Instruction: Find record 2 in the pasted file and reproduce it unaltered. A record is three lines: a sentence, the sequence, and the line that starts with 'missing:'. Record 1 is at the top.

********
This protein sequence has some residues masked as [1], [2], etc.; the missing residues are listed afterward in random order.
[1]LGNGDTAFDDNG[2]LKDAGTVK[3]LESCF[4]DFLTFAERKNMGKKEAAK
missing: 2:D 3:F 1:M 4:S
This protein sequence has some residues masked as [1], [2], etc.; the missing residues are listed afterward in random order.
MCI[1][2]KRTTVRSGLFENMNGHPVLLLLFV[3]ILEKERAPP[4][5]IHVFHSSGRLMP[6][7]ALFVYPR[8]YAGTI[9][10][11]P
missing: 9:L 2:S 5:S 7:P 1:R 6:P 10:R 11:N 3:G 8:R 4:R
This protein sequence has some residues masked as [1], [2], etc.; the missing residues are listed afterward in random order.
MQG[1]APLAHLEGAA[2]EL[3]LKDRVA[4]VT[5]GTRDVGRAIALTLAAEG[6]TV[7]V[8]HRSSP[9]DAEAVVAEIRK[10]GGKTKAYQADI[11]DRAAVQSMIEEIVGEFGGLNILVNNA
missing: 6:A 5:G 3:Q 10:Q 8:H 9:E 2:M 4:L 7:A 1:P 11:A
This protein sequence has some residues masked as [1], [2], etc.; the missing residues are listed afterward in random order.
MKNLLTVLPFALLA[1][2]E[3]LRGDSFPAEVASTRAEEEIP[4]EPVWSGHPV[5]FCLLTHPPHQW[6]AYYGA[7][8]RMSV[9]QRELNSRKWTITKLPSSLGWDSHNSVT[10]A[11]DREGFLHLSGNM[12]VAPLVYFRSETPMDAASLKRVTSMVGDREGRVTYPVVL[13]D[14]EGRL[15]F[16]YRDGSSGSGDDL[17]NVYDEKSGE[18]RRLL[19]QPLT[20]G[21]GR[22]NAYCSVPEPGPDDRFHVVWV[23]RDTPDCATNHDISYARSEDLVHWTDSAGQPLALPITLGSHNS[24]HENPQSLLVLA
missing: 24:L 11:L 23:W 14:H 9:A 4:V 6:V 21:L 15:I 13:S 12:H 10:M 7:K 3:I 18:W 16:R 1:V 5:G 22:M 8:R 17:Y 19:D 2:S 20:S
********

This protein sequence has some residues masked as [1], [2], etc.; the missing residues are listed afterward in random order.
MCI[1][2]KRTTVRSGLFENMNGHPVLLLLFV[3]ILEKERAPP[4][5]IHVFHSSGRLMP[6][7]ALFVYPR[8]YAGTI[9][10][11]P
missing: 9:L 2:S 5:S 7:P 1:R 6:P 10:R 11:N 3:G 8:R 4:R